There are so many ways we'd rather be celebrating the holidays. We would like to be gathering around the tree with loved ones, discussing current events in the form of that story about the theft of six million pounds of syrup from the strategic maple syrup reserve in Quebec.
But we are where we are. Mr Obama bid a Merry Christmas to the nation after announcing that he would try to re-avert the feared "fiscal cliff" with a Bill that resolves virtually nothing but avoiding tax rises for the middle class. "At the very least, let's agree right now on what we already agree on," he said. This is what currently passes for a wildly optimistic statement.
Meanwhile, a congressman from Wisconsin, angry about the failure to pass a farm Bill, warned that the nation was about to fall over "the Dairy Cliff". At least there's still eggnog. God bless us every one.
NEW YORK TIMES SYNDICATE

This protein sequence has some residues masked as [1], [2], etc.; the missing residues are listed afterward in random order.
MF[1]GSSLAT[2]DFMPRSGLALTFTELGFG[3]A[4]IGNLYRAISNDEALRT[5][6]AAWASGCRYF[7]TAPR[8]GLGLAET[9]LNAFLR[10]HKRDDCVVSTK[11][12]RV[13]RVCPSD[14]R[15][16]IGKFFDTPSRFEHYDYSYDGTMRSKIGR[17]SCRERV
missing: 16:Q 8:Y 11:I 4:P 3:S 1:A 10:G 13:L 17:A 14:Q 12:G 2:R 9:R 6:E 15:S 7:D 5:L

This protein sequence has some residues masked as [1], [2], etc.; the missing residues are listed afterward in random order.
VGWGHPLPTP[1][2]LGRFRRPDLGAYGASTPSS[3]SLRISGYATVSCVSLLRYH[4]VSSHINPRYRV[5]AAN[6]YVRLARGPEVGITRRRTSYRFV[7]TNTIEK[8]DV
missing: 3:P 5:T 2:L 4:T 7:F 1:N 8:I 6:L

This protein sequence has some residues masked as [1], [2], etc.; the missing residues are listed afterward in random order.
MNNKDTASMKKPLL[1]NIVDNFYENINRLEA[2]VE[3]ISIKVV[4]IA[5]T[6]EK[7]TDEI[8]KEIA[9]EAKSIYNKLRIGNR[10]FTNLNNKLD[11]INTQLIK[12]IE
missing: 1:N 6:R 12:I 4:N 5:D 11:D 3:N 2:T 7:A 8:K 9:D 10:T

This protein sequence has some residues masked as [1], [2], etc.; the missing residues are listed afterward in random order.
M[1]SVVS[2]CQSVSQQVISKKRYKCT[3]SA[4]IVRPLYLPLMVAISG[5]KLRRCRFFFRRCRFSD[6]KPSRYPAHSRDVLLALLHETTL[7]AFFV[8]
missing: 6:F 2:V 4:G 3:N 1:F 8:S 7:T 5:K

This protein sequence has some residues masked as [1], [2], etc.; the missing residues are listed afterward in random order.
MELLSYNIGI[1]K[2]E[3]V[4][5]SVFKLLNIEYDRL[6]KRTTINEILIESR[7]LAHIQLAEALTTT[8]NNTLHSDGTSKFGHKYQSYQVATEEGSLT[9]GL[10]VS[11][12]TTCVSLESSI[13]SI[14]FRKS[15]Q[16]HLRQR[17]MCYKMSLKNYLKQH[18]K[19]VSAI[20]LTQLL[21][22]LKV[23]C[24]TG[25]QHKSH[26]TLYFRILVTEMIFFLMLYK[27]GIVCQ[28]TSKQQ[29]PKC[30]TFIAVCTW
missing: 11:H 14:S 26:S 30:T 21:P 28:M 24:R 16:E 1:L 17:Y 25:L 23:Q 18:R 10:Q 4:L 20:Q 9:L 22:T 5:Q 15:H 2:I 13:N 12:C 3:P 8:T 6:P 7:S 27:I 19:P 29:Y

Finding courage to act on guns
MOST of the civilised world would be amazed at the parsing of the gun debate in the United States, so soon after the Connecticut school massacre had pricked the nation's collective conscience. Surely, revulsion over the killing of children in their classrooms would instigate resolute action to curb easy access to firearms, even though past mass shootings barely affected gun ownership. Moreover, tighter controls, over which President Barack Obama should push harder, could reduce crimes other than murder in which firearms are often used as an aid, like robbery, rape and grievous assault.
But far from fostering a moral distaste for guns, Americans are rushing to stock them in the event of selective proscription by Congress. How the gun lobby has tried to turn the agenda around, after an initial burst of citizen and political activism for controls, shows it knows the American people will concede that the issue is more complex than it seems. Take away half the guns in private hands, pro-gun people are suggesting, and see if the rate of violent crime will fall proportionately.